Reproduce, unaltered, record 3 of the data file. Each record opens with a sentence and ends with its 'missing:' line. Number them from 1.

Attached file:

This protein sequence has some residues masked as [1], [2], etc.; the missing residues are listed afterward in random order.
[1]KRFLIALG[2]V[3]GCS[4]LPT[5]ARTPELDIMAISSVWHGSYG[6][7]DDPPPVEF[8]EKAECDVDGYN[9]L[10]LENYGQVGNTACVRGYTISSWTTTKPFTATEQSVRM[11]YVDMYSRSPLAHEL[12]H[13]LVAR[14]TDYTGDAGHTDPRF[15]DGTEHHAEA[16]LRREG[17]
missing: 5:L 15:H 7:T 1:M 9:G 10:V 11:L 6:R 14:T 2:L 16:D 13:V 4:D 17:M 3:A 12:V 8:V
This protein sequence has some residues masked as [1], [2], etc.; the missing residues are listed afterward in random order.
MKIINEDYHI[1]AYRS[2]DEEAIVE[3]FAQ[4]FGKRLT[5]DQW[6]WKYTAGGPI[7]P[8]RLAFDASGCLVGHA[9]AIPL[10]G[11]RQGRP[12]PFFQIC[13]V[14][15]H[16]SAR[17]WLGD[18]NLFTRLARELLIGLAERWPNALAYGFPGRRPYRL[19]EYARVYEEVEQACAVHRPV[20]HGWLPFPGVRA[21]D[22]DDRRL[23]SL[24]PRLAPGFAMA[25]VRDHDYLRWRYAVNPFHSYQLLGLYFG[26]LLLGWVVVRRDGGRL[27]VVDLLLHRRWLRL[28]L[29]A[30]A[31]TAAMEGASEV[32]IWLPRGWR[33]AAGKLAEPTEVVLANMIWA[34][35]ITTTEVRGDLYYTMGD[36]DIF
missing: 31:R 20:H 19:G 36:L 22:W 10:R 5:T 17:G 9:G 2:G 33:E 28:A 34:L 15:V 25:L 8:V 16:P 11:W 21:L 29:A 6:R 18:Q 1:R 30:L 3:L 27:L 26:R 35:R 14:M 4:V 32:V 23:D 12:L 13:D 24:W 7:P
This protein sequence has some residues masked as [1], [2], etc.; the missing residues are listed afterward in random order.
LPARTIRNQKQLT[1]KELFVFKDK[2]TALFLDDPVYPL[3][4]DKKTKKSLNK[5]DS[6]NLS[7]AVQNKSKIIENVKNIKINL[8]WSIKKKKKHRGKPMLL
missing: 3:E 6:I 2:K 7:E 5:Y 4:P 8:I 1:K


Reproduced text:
This protein sequence has some residues masked as [1], [2], etc.; the missing residues are listed afterward in random order.
LPARTIRNQKQLT[1]KELFVFKDK[2]TALFLDDPVYPL[3][4]DKKTKKSLNK[5]DS[6]NLS[7]AVQNKSKIIENVKNIKINL[8]WSIKKKKKHRGKPMLL
missing: 3:E 6:I 2:K 7:E 5:Y 4:P 8:I 1:K